Isuzu MU-X LST Review

Isuzu MU-X LST
We have tested the MUX on a number of occasions previously and even towed a caravan around Tasmania with it but this road test was to put the Isuzu MUX LS-U to the limits of its abilities. We had to move a dead 4WD from the farm back to Sydney as Harold (our mate who owns the farm) had no use for it anymore.

The Isuzu MU-X is well proportioned, follows the D Max styling and looks smaller than it actually is. Don’t however let its good looks fool you it’s a true 4WD. Roof rails, side steps. alloy wheels, shark fin GPS antenna, electronic fold in mirrors and fog lights all complement the stylish exterior.

Internally the immediate impression is value for money. This is the middle model in the range with quality cloth seats, door inserts manually adjustable seats etc.

Isuzu MU-X LST dash

In front of the driver is the smallish thick leather steering wheel that houses the usual controls. The dash has two lag dials with a MFD between them. The control for this is on the end of the indicator stalk and its spot on for ease of use. Like all these ute based vehicles the wheel is only height adjustable. As a taller driver I would have appreciated a slightly longer seat travel, but at no time was I uncomfortable.

The centre stack houses as standard an audio system with CD/MP3/FM/AM audio unit with iPod® and Bluetooth® audio streaming – 6 speaker system

Internal storage is a feature. All car designers should sit in the MU-X and see just how simple it is to provide an abundance of storage areas. There are door pockets front and back (with bottle holders but small otherwise), two decent sized glove boxes, a storage bin on top of the dash, bottle holders in front of the air vents (great for keeping things cool in summer), a shelf below the steering wheel, a sunglass holder above your head, a door sill recess, cup holders in the centre console and a large centre storage bin. There are 14 cup holders in total. Seriously, all cars should be like this.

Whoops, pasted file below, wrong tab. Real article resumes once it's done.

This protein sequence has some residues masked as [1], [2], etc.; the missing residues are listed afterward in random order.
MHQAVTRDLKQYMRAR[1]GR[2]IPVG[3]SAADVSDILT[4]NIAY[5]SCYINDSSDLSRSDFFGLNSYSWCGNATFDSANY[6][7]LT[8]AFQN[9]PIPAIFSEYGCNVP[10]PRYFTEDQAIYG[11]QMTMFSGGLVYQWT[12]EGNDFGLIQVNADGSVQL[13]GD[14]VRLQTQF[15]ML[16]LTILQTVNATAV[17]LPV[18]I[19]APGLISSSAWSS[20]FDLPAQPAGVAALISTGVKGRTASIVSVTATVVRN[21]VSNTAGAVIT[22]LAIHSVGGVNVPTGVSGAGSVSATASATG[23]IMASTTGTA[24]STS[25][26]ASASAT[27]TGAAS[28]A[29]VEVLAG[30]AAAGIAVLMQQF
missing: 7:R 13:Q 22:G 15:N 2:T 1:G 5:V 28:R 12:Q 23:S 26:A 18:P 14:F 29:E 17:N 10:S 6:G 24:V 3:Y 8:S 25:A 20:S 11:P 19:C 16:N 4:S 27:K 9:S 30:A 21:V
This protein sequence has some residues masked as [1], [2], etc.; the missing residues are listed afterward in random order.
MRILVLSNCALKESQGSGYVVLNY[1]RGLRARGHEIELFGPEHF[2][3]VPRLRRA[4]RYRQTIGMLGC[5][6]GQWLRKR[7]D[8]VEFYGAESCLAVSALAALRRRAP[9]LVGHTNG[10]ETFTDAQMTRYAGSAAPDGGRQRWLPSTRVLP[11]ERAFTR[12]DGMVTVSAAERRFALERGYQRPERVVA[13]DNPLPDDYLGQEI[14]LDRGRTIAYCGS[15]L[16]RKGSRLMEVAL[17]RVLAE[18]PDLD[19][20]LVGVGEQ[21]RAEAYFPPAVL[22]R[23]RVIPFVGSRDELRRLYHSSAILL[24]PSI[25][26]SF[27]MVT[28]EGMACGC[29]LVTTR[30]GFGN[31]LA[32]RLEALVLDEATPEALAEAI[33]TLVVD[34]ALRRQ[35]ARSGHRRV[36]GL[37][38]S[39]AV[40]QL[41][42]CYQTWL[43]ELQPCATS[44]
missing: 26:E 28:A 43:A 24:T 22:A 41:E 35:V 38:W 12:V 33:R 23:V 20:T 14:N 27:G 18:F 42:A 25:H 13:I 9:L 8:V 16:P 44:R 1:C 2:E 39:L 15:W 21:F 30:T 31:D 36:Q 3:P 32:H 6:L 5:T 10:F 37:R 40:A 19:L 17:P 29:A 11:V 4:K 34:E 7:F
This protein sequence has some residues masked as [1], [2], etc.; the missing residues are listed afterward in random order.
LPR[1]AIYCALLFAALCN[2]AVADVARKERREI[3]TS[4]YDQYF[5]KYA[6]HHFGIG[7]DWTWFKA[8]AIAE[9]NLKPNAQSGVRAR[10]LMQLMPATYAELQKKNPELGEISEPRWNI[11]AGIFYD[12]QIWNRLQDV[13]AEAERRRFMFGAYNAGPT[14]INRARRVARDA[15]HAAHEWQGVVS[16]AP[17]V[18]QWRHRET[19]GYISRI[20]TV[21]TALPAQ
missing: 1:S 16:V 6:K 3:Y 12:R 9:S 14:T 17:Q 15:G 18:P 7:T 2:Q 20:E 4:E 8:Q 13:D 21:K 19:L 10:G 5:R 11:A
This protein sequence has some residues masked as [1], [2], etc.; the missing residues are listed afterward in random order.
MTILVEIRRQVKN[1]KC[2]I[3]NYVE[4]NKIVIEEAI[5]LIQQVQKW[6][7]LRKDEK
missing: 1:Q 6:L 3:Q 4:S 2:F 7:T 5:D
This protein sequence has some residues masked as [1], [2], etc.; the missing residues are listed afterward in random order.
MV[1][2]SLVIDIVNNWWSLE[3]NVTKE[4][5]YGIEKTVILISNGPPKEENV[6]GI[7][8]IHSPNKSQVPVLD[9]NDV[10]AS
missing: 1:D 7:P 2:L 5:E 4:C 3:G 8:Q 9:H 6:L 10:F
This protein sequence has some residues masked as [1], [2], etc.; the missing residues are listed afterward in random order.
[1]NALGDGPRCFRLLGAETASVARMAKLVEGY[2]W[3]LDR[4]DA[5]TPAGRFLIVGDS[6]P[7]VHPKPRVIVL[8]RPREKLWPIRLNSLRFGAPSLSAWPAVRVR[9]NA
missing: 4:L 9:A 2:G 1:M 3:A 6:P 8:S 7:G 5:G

The middle row seats are comfortable more for two than three with a fold down arm rest with cup holders. They are a little flat but comfortable enough for long distances. For all but the tallest passenger there is adequate head, shoulder, knee and foot room in the middle row. The third row is easily accessed and with deep foot wells is up there amongst the best of third row seats, better than the Landcruiser.

With the rear seats in use there isn’t a lot of space behind however like most of these type of vehicles it is usually a short drive with all seats in use. Both rear rows of seats benefit from air-conditioning in the roof above them. Importantly all outer seats have grab handles for the rough drives ahead.

Isuzu MU-X LST

Driving the MU-X is the long lasting Isuzu 3.0L diesel. This engine is one tough motor and is renowned for its build tolerances and longevity. The term indestructible comes to mind. The engine produces 130Kw of power @ 3,600rpm and a lazy 380Nm of torque at 1,800rpm. These figures don’t always tell the full story though The transmission is a five speed sequential sports shift auto with an adaptive feature that styles itself on your diving. The engine is refined and quieter than you expect and is economical with a fuel usage rate of just 8.4L/100Km. On the freeway we got that down to a little over 7.5L/100Km.

The MU-X is equipped with Isuzu’s super-easy to use “Terrain command” 4WD select dial and auto versions are fitted with hill-ascent and descent control. The Terrain Command system is shift on the fly style and while simple works brilliantly.

Car-like ride and handling both on and off road is provided by a new suspension geometry custom designed for the MU-X. Front independent double wishbone suspension with coil springs, gas shocks and stabiliser bar allows the driver positive feedback and steering control regardless of the terrain underfoot, and a rear five-link suspension configuration also with coil springs, stabiliser bar and gas shocks provide superior stability when traversing off road or towing.